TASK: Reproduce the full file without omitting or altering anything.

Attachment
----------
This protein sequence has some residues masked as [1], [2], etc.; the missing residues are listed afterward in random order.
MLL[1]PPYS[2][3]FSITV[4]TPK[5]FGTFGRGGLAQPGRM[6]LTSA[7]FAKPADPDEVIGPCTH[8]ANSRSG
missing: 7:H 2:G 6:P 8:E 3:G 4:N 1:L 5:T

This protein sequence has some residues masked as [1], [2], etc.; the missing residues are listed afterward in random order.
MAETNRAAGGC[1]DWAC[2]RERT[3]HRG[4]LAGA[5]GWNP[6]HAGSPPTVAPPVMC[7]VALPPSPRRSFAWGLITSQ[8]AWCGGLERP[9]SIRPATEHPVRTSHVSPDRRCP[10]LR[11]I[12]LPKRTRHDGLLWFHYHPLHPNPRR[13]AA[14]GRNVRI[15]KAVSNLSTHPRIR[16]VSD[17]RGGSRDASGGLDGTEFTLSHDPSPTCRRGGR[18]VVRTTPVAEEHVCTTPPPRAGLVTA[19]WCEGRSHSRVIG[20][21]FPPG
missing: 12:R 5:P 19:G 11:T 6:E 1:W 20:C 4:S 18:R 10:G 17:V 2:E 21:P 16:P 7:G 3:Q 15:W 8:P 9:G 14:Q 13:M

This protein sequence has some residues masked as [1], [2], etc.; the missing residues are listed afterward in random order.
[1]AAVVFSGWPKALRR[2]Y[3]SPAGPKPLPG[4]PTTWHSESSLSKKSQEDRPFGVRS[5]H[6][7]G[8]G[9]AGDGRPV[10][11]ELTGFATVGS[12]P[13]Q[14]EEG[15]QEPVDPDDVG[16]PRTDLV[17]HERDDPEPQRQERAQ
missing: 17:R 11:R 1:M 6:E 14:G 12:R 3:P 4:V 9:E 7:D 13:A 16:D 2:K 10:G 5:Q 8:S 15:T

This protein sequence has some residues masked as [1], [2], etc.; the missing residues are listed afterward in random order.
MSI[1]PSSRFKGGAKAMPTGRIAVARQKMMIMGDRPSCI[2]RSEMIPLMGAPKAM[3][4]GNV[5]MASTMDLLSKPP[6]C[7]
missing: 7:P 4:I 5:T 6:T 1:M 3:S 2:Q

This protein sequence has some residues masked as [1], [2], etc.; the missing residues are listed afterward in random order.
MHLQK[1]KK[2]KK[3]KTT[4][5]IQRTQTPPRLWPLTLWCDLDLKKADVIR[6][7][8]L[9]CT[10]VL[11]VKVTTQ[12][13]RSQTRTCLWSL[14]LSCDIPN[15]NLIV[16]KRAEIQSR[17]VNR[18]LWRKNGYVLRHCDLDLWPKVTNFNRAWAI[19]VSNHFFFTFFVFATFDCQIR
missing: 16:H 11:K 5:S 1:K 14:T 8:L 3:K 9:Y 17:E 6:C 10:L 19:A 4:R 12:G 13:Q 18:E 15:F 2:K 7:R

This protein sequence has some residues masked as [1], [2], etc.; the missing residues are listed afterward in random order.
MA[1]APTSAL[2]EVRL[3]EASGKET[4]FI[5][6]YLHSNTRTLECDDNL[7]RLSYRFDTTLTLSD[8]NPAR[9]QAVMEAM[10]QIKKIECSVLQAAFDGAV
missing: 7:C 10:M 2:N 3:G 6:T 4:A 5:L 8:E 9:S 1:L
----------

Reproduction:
This protein sequence has some residues masked as [1], [2], etc.; the missing residues are listed afterward in random order.
MLL[1]PPYS[2][3]FSITV[4]TPK[5]FGTFGRGGLAQPGRM[6]LTSA[7]FAKPADPDEVIGPCTH[8]ANSRSG
missing: 7:H 2:G 6:P 8:E 3:G 4:N 1:L 5:T

This protein sequence has some residues masked as [1], [2], etc.; the missing residues are listed afterward in random order.
MAETNRAAGGC[1]DWAC[2]RERT[3]HRG[4]LAGA[5]GWNP[6]HAGSPPTVAPPVMC[7]VALPPSPRRSFAWGLITSQ[8]AWCGGLERP[9]SIRPATEHPVRTSHVSPDRRCP[10]LR[11]I[12]LPKRTRHDGLLWFHYHPLHPNPRR[13]AA[14]GRNVRI[15]KAVSNLSTHPRIR[16]VSD[17]RGGSRDASGGLDGTEFTLSHDPSPTCRRGGR[18]VVRTTPVAEEHVCTTPPPRAGLVTA[19]WCEGRSHSRVIG[20][21]FPPG
missing: 12:R 5:P 19:G 11:T 6:E 1:W 20:C 4:S 18:R 10:G 17:V 2:E 21:P 16:P 7:G 3:Q 15:W 8:P 9:G 14:Q 13:M

This protein sequence has some residues masked as [1], [2], etc.; the missing residues are listed afterward in random order.
[1]AAVVFSGWPKALRR[2]Y[3]SPAGPKPLPG[4]PTTWHSESSLSKKSQEDRPFGVRS[5]H[6][7]G[8]G[9]AGDGRPV[10][11]ELTGFATVGS[12]P[13]Q[14]EEG[15]QEPVDPDDVG[16]PRTDLV[17]HERDDPEPQRQERAQ
missing: 17:R 11:R 1:M 6:E 14:G 12:R 3:P 4:V 9:E 7:D 13:A 16:D 2:K 10:G 5:Q 8:S 15:T

This protein sequence has some residues masked as [1], [2], etc.; the missing residues are listed afterward in random order.
MSI[1]PSSRFKGGAKAMPTGRIAVARQKMMIMGDRPSCI[2]RSEMIPLMGAPKAM[3][4]GNV[5]MASTMDLLSKPP[6]C[7]
missing: 7:P 4:I 5:T 6:T 1:M 3:S 2:Q

This protein sequence has some residues masked as [1], [2], etc.; the missing residues are listed afterward in random order.
MHLQK[1]KK[2]KK[3]KTT[4][5]IQRTQTPPRLWPLTLWCDLDLKKADVIR[6][7][8]L[9]CT[10]VL[11]VKVTTQ[12][13]RSQTRTCLWSL[14]LSCDIPN[15]NLIV[16]KRAEIQSR[17]VNR[18]LWRKNGYVLRHCDLDLWPKVTNFNRAWAI[19]VSNHFFFTFFVFATFDCQIR
missing: 16:H 11:K 5:S 1:K 14:T 8:L 3:K 9:Y 17:E 6:C 10:L 19:A 4:R 12:G 13:Q 18:E 15:F 2:K 7:R

This protein sequence has some residues masked as [1], [2], etc.; the missing residues are listed afterward in random order.
MA[1]APTSAL[2]EVRL[3]EASGKET[4]FI[5][6]YLHSNTRTLECDDNL[7]RLSYRFDTTLTLSD[8]NPAR[9]QAVMEAM[10]QIKKIECSVLQAAFDGAV
missing: 7:C 10:M 2:N 3:G 6:T 4:A 5:L 8:E 9:S 1:L